Wednesday, January 5, 2011

Sten Gun Grannies

Nothing like a smoke after a hard days work.


Perhaps you've heard of the Bren Gun Girl? Veronica Foster was a worker at the John Inglis Company plant in Toronto which manufactured the Bren Light Machine Gun.  "Ronnie" the Bren Gun Girl's image was used for propaganda purposes to boost the war effort. 


Less familiar will be this group of Sten Gun Grannies, who worked at the Lakeview Small Arms Munitions factory.  The Sten submachine gun was generally not admired by front line troops, due to its tendency to misfire, fire on fully automatic when in the semi-auto position, or discharge an entire clip when dropped.  The accompanying article from the Toronto Star of 1943 noted that some 70 "grandmas" worked the factory and were eager to show they could shoot as well as make guns.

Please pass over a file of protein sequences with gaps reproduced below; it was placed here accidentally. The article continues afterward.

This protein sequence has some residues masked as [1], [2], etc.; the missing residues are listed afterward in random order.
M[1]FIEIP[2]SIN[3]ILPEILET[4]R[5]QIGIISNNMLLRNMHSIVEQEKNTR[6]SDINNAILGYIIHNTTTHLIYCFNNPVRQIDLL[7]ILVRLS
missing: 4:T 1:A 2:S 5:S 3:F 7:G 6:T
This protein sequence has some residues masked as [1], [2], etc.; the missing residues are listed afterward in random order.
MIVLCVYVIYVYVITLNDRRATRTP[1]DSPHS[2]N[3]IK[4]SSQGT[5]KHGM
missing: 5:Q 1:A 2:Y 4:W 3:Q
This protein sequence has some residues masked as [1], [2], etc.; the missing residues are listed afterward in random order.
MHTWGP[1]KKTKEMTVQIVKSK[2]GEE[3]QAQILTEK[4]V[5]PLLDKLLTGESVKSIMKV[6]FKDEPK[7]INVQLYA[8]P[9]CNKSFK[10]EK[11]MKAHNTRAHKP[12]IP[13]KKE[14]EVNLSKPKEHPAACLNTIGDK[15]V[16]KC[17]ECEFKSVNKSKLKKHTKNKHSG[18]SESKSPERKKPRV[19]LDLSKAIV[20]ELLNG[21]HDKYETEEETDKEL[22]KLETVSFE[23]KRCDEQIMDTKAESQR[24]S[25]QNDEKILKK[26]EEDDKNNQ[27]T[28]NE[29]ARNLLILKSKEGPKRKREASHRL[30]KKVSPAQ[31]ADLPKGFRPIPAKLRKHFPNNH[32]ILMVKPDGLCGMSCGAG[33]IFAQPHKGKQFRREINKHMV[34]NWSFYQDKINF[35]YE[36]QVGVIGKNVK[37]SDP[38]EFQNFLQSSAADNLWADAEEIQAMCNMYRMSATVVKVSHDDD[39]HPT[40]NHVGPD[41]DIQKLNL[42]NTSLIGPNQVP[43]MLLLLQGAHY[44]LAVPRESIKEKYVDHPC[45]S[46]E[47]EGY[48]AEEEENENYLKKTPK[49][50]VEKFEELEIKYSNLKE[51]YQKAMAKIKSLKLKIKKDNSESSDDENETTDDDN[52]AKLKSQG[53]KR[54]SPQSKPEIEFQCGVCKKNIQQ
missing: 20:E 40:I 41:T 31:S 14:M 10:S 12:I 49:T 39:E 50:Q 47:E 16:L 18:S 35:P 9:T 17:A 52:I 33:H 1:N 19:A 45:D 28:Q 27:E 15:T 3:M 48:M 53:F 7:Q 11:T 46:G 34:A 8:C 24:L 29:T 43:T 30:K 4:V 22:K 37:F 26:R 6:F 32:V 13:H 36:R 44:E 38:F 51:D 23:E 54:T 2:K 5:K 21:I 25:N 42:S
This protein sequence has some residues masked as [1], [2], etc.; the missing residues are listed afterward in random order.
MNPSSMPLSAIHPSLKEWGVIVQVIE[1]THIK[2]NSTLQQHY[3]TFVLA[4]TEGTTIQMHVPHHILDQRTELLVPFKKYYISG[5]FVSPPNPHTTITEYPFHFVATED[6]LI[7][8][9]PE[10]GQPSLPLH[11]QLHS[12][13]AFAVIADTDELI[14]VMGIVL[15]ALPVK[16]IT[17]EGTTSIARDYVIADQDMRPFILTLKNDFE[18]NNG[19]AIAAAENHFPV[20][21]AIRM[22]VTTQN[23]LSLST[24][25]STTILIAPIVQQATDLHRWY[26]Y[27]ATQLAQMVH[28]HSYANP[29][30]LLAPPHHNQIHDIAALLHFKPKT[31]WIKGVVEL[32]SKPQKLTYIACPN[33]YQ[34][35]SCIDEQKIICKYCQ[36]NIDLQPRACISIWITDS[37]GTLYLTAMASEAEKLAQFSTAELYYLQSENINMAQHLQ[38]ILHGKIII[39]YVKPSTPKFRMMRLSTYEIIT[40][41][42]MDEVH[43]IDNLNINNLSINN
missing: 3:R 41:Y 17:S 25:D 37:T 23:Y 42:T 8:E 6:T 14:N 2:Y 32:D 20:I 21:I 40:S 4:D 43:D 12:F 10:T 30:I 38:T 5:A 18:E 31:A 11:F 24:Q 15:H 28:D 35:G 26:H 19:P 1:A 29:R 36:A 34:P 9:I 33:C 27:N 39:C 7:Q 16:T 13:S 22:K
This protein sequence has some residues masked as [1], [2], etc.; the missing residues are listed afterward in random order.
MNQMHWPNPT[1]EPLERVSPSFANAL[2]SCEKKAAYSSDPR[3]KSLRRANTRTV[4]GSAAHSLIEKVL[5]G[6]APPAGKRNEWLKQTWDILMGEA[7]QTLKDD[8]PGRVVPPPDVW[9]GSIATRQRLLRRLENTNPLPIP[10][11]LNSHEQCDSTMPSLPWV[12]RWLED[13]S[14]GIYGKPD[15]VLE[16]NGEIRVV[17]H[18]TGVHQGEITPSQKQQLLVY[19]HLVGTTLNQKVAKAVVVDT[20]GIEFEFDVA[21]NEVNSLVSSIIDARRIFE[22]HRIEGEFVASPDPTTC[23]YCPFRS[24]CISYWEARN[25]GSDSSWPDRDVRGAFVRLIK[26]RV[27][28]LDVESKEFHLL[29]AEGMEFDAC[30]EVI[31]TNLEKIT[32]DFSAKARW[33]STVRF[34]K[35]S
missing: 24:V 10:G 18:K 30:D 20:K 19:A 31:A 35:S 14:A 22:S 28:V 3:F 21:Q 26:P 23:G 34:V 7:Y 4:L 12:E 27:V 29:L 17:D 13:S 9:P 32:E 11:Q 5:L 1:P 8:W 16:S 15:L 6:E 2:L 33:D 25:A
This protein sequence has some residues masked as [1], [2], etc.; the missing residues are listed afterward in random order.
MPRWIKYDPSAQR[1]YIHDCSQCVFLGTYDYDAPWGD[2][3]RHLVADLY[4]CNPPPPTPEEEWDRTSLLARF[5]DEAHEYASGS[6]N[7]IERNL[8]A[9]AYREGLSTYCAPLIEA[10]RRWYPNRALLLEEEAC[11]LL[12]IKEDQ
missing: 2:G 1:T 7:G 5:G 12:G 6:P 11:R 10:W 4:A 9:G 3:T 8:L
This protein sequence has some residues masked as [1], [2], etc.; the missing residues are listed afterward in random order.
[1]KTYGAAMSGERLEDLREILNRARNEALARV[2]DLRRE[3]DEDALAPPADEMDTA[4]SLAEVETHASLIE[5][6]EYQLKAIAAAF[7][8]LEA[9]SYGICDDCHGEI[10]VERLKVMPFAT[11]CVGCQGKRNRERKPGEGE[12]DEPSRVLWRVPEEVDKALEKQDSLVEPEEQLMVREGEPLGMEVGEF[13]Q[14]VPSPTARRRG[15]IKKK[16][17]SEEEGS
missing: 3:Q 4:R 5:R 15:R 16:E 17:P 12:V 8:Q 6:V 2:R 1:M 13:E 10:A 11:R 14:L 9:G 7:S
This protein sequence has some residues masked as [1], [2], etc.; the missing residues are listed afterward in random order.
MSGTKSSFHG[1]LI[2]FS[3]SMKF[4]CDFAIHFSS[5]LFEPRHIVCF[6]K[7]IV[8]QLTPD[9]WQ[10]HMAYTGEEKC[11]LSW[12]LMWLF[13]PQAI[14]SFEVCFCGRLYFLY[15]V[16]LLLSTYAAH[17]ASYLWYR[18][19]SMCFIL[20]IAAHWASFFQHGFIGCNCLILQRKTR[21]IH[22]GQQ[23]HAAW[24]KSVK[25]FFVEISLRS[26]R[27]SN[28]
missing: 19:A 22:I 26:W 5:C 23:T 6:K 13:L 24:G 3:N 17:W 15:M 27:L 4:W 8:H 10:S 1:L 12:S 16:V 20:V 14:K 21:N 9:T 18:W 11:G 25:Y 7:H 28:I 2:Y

None of these matriarchs shot from the hip.
While propaganda depicting women in the workforce was used to recruit more workers, the idea that the Second World War opened the manufacturing industry up to women is not universally accepted by historians.  Conservative print media during the war suggested that women in the workforce would undermine family values, which, in part, explains their general retreat from industry at the close of hostilities.  Women were a valuable source of labour during the war, however, and their wartime integration into the industrial sector helped later arguments for equality.

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